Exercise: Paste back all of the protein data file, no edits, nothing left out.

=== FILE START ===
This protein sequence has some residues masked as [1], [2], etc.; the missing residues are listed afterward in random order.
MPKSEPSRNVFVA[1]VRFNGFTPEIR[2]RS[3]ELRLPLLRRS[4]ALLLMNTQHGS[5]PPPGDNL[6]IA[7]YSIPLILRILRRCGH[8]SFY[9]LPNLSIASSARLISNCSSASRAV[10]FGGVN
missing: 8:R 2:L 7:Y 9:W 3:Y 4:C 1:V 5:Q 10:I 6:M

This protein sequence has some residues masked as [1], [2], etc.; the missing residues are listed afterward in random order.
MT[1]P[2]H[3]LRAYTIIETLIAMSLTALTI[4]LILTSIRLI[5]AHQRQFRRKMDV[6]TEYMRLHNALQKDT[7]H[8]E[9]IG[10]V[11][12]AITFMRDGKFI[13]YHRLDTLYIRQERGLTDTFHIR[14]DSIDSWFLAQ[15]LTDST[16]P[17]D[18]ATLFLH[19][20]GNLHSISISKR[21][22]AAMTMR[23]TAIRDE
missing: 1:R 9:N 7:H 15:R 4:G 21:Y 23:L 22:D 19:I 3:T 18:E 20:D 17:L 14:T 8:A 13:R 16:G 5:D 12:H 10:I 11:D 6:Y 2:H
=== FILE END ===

This protein sequence has some residues masked as [1], [2], etc.; the missing residues are listed afterward in random order.
MPKSEPSRNVFVA[1]VRFNGFTPEIR[2]RS[3]ELRLPLLRRS[4]ALLLMNTQHGS[5]PPPGDNL[6]IA[7]YSIPLILRILRRCGH[8]SFY[9]LPNLSIASSARLISNCSSASRAV[10]FGGVN
missing: 8:R 2:L 7:Y 9:W 3:Y 4:C 1:V 5:Q 10:I 6:M

This protein sequence has some residues masked as [1], [2], etc.; the missing residues are listed afterward in random order.
MT[1]P[2]H[3]LRAYTIIETLIAMSLTALTI[4]LILTSIRLI[5]AHQRQFRRKMDV[6]TEYMRLHNALQKDT[7]H[8]E[9]IG[10]V[11][12]AITFMRDGKFI[13]YHRLDTLYIRQERGLTDTFHIR[14]DSIDSWFLAQ[15]LTDST[16]P[17]D[18]ATLFLH[19][20]GNLHSISISKR[21][22]AAMTMR[23]TAIRDE
missing: 1:R 9:N 7:H 15:R 4:G 21:Y 23:L 22:D 19:I 3:T 18:E 20:D 17:L 14:T 8:A 13:R 16:G 5:D 12:H 10:I 11:D 6:Y 2:H